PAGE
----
Kim Eagle, M.D., professor of internal medicine at U-M and director of the U-M Cardiovascular Center, was quoted in a story that highlights elevated blood pressure as a sign of long-term survival for people admitted to an intensive care unit for a heart problem. A study led by Dr. Eagle several years ago anticipated this effect for people with acute coronary syndromes. “If someone is in acute stress, having a heart attack, and can generate acute hypertension, he is in good shape.”

March 24 - Dr. Howell writes book on Washtenaw County bike routes

Joel Howell, M.D., Ph.D., professor in the Department of Internal Medicine, Health Services Management and Policy and History at U-M, spends much of his free time road biking. According to Heritage Newspapers, Howell has given advice on the best places to ride for many years, prompting him to write a book to inspire new riders and encourage others to live an active lifestyle. Available in area bookstores, profits from the book will benefit the Ann Arbor Bicycle Touring Society safety fund.

March 23 - Dr. Green speaks healthcare reform on ABC News

Lee Green, M.D., M.P.H., professor in the Department of Family Medicine at U-M, speaks to ABC News about the health care reform, featured on World News Tonight. Green is also quoted on Virginia’s WJLA news station from his appearance.

March 22 - U-M studies featured on MSNBC and WXYZ Detroit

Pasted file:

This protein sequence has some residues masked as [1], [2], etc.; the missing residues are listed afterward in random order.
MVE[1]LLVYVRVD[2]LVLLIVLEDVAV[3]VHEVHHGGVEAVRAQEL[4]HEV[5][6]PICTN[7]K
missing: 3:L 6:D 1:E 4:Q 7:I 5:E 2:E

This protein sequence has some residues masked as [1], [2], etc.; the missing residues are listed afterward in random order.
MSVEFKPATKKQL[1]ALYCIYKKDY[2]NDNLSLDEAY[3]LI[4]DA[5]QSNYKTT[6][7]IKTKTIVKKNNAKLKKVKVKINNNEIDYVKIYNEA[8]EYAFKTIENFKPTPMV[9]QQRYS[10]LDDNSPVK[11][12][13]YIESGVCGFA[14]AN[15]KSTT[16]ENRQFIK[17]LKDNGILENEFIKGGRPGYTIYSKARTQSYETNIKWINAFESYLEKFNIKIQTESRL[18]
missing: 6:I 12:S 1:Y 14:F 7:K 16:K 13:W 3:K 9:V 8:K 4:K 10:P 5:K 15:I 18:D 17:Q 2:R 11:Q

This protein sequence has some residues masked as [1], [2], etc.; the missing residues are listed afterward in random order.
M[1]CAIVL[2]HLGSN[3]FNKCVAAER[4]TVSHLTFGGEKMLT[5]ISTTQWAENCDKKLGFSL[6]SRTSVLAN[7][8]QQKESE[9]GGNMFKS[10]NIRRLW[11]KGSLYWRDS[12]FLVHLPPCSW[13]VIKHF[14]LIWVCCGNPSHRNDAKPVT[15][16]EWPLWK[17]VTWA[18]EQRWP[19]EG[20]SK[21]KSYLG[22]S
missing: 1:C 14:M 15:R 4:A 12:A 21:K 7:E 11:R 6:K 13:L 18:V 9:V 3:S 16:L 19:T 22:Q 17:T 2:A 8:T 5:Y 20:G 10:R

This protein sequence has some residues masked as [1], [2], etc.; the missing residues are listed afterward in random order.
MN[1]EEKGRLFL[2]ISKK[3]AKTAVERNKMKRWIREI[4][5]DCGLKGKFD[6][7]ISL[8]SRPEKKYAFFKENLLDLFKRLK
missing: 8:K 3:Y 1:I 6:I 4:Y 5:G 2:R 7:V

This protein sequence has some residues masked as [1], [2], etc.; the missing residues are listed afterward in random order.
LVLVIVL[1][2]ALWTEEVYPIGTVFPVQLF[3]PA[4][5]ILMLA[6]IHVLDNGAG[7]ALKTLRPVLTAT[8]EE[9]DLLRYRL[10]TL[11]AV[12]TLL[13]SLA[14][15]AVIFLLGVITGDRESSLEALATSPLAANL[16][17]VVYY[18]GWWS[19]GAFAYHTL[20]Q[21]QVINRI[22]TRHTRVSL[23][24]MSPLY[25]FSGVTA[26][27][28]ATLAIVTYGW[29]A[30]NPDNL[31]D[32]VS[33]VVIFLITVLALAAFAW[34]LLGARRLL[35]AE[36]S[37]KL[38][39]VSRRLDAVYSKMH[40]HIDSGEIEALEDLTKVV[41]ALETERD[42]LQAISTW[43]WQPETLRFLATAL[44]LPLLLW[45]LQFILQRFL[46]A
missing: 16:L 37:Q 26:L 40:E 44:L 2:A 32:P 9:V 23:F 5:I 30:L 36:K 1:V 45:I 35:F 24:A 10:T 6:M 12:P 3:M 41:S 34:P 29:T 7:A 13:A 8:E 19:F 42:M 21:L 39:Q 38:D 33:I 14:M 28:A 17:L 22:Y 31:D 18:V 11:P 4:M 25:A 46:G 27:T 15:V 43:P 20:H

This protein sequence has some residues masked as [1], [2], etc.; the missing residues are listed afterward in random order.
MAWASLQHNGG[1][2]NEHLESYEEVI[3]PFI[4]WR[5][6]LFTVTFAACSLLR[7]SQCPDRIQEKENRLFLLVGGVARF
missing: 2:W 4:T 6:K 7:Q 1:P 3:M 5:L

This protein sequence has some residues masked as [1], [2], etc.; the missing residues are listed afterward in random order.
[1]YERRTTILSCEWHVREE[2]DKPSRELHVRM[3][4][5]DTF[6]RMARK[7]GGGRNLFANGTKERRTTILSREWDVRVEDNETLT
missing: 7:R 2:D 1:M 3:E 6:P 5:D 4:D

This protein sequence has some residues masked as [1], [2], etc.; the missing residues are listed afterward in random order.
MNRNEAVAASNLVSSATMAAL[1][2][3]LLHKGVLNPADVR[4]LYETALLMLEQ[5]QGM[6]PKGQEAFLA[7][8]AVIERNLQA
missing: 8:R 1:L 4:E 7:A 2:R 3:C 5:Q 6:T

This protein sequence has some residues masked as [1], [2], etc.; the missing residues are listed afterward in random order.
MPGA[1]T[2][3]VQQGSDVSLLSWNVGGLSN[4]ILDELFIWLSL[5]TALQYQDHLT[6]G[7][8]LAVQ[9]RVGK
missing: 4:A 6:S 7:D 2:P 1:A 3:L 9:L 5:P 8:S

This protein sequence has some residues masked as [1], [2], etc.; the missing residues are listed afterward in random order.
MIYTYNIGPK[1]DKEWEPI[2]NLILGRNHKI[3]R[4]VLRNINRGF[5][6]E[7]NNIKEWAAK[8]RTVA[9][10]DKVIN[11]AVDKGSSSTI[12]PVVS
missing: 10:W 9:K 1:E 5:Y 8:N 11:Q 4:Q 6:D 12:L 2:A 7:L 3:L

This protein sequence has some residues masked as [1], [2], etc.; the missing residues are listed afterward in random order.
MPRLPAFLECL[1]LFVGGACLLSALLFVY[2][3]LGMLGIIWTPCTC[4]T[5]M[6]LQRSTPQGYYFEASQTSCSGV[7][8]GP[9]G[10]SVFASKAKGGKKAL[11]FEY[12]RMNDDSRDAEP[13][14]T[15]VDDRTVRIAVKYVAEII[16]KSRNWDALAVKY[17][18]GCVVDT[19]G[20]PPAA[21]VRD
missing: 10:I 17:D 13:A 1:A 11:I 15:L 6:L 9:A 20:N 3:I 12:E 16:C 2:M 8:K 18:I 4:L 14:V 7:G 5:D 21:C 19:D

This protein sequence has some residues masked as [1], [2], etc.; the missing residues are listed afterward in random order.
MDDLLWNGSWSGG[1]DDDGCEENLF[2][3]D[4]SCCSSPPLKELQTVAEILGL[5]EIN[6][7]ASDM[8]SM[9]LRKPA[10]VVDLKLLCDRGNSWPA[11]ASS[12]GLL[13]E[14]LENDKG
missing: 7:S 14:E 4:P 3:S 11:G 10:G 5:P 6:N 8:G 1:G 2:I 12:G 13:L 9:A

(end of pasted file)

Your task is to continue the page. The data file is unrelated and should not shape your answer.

MSNBC included U-M study on improving social skills with exercise on Health Watch, reporting those who were more physically active are more likely to show empathy with others and have strong leadership qualities. See UMHS physical activity news release. WXYZ Detroit included U-M study on the increased risk of irritable bowel syndrome for shift workers on Health Edge, reporting abdominal pain being more common in nurses working rotating shifts. See UMHS shift work news release.

March 22 - Marianne Udow-Philip, Drs. Fendrick and Davis quoted on health care reform

The approval of the federal health care reform bill Sunday night stirred mixed reactions from business, legal and health care communities. Marianne Udow-Philips, director of the Center for Healthcare Research and Transformation, is featured in Crain’s Detroit. She and Drs. A. Mark Fendrick and Matt Davis were also quoted on